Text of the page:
returning to the matanza…

warning: this post is most definitely not vegetarian friendly, nor is it for the squeamish…YOU HAVE BEEN WARNED!!

i have blogged about morcilla and the matanza before.
But i have never been quite so directly involved…. One of our pigs was due to be killed. Normally they are taken to the butcher for this but because we wanted to make morcilla or black pudding, the butcher came here to kill it so we could collect the blood, then the animal is taken to the butchers.

So how do i write this…it was a strange, uncomfortable, surreal experience for me…I found myself in the dark on a stormy night watching the animal being killed. The pig is stunned first with an electronic gun, but of course when its throat is cut it struggles. The butcher asks me to hold one of his legs, to stop it from hurting my mum who is collecting the blood (yes i know how this sounds)…
I am a little shocked, i was already a little freaked out by the process, i did not expect to be so involved. However i do strongly believe that if you eat it, if you cook it and eat it…you need to be able to deal with where it came from. I am shocked, the pigs leg feels warm (of course), almost human. I close my eyes hold on tight and wait for it to stop twitching.

The butcher i must say, did the job by himself that once took 4 men to do, he did it all so quickly and efficiently and without fuss that it was as “humane” as it could possible be for the animal given the circumstances. BUT it is shocking, no doubt about it …The blood meanwhile needs to be stirred constantly in one direction the second it hits the pan. The pan already contains water and a peeled raw onion, anti-coagulants apparently and you need to keep stirring till it cools down completely. i stir away for half an hour or so.

So now that the main ingredient has been gathered, the morcilla can be made. For the full recipe see here. Once all the dried fruit, flour, spices and bread has been added to the blood it is still surprisingly liquid, but it will set during the cooking process. Next the skins of the large intestine are filled with the mixture. You must be careful not to over fill them…

(My photos of this process looked so gory that i went outside and photographed through the window to “dampen” the effect a little!)

The puddings are then boiled – this is a very delicate process as if the skins burst at this point, you lose the whole pudding. They must be suspended in a large pan and must not touch the bottom (again see here for details) and the water must be kept only just boiling.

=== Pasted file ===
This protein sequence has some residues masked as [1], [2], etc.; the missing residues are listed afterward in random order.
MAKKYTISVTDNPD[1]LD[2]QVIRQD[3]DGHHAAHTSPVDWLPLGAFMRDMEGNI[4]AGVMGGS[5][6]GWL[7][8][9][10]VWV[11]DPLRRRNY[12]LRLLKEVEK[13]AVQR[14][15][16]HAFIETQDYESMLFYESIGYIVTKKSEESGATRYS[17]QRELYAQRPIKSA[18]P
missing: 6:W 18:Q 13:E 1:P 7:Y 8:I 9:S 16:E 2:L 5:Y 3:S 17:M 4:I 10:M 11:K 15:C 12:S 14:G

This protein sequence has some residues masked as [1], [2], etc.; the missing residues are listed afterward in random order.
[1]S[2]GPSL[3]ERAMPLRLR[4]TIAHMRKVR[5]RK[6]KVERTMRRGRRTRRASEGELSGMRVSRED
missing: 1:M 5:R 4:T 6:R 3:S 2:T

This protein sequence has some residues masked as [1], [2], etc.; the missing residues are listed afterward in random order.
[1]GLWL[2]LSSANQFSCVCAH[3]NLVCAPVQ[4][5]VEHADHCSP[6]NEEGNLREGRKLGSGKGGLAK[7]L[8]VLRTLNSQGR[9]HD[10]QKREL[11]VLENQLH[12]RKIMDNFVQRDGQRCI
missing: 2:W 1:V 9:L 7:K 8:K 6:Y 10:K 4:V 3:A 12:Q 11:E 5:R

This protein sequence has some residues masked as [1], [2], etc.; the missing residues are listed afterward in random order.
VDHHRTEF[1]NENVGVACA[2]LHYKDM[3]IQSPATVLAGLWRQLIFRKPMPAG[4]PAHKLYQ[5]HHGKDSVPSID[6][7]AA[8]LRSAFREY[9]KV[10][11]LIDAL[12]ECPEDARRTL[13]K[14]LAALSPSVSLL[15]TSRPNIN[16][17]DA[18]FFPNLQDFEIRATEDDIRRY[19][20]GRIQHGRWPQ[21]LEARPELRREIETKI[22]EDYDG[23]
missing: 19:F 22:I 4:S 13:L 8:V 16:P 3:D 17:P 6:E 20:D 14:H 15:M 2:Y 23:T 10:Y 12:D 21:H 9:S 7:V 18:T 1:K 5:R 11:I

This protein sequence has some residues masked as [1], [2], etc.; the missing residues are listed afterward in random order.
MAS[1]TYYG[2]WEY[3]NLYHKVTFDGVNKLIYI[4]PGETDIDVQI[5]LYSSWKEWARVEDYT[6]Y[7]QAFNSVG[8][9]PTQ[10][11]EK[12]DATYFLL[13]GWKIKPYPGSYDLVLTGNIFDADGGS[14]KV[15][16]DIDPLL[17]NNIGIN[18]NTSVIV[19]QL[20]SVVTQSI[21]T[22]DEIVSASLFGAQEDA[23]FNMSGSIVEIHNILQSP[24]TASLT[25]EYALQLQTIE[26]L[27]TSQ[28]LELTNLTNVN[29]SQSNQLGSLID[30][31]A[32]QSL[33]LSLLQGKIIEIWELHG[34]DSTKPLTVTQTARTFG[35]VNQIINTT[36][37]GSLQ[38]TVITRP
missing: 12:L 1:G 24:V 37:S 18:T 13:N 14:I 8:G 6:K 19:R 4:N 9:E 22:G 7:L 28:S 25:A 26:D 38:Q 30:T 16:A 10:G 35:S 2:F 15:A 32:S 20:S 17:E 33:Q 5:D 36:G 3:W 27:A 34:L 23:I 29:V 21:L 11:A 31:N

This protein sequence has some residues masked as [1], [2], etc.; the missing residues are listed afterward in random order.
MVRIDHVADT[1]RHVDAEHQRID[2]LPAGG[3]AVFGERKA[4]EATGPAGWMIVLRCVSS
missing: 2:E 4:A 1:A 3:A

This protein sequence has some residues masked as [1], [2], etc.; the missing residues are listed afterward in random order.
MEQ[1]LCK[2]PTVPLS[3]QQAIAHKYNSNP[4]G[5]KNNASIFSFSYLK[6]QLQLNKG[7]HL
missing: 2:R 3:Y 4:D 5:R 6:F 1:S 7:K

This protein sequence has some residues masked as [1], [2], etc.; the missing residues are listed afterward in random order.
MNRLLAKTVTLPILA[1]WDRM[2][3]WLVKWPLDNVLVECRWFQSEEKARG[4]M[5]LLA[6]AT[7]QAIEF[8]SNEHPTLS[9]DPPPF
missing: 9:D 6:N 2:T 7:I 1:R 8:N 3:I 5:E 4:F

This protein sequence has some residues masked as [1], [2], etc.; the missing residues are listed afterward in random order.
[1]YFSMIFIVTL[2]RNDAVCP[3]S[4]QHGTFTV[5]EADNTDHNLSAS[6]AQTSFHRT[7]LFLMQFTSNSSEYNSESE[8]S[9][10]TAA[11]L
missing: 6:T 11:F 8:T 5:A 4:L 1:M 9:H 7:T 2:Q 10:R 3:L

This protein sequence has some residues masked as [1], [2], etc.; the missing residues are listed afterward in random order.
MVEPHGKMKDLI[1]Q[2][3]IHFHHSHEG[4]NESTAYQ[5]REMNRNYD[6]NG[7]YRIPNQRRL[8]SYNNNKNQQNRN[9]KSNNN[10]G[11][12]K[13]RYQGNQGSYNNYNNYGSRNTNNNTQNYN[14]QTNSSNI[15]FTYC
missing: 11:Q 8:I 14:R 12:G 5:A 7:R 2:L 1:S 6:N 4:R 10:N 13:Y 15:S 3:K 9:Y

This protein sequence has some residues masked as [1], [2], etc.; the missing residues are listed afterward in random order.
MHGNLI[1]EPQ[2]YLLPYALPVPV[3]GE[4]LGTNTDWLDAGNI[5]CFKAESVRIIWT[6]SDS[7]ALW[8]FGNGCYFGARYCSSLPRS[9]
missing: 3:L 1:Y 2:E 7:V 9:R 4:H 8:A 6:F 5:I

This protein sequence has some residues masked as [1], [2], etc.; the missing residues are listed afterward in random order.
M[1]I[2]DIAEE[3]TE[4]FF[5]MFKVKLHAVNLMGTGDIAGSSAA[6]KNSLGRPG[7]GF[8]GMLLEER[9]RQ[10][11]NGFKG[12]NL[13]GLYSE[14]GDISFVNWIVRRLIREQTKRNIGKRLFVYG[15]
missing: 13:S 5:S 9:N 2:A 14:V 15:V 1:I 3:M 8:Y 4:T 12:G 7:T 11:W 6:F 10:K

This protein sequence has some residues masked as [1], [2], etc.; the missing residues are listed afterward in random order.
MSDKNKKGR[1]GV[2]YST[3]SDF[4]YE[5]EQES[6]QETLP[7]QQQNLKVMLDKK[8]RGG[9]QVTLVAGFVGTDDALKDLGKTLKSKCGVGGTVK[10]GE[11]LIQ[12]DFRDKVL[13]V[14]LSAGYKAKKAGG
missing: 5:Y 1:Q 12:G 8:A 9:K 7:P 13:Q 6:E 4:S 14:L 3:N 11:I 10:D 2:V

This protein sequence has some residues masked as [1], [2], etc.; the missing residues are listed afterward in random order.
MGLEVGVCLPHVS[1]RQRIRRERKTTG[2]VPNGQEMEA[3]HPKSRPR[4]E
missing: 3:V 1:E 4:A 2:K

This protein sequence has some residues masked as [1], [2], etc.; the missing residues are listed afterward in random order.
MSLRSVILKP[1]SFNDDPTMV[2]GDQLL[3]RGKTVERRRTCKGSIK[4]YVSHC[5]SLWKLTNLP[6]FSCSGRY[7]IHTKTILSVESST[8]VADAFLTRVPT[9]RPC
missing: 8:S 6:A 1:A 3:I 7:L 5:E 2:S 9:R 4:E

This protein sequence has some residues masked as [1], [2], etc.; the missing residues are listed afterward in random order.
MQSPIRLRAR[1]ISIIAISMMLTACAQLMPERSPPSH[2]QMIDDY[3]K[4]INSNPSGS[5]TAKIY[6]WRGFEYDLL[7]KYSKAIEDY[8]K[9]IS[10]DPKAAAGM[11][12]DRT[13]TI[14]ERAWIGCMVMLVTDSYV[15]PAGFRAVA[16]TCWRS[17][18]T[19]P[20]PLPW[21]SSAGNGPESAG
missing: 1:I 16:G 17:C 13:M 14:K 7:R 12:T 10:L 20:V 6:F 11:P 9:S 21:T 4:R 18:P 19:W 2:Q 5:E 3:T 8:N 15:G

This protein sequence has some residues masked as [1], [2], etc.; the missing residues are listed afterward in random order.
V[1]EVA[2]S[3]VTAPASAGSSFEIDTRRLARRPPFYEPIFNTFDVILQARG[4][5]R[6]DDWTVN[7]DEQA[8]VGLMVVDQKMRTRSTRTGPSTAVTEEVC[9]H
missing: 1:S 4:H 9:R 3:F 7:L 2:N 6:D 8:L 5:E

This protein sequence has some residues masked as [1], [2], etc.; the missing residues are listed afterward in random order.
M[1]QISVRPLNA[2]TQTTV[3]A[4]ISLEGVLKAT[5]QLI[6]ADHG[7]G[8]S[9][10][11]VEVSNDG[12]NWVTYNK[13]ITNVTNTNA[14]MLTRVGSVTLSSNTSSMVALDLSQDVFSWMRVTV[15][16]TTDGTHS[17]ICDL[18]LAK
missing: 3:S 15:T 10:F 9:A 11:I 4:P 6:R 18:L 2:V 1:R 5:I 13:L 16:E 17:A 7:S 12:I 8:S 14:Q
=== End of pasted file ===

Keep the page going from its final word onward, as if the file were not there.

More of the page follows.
The puddings will take anything from 45 mins to 1 hour 30 mins depending on the thickness. You test them by pinching them with a sewing needle. If no liquid emerges, the pudding is cooked…

If you are lucky enough to have a lareira – an open fire place common to traditional galician houses that is ideal for smoking and curing, you can hang the puddings there for a few days, otherwise hang them somewhere dry and well ventilated. In a few days the puddings will be ready to be sliced and fried and they also freeze beautifully…

fried morcilla – you can see the pine nuts and pieces of figs in the slices…i know it does not look pretty but it tastes divine, sweet, a little salty, a little crispy on the outside and smooth in the middle…


tortilla de maiz y chicharrones fabada asturiana lemons mrs beeton and colombia merluza-a-la-cazuela lebre con castañas callos a la gallega ossobuco vs xerrete in praise of colombian food restaurant still lives few flowered recipes first forage of the season nose to tail and farajullas flloeira cocido gallego albariño wine genius chorizos returning to the matanza chocolate con churros pani puri sunday cicchetti tea-break baracca empanada revelations in a milanese restaurant further adventures in foraging cooking the haul foraging2 foraging nose to tail (s)light relief pulpo a la gallega the matanza morcilla and dying arts jamòn serrano

3 responses to “returning to the matanza…

  1. Hi Margarita
    I came across your blog about the matanza and wondered if you might give permission for it to be reproduced. Our new website (it goes live tonight April 17), features articles such as this and would love to include yours. We’d be delighted to include a link back to you blog.
    Best wishes

  2. Pingback: lemons, mrs beeton and colombia… | mvp – work in progress

  3. Pingback: tortilla de maiz y chicharrones or what to do with that maize flour… | mvp - work in progress

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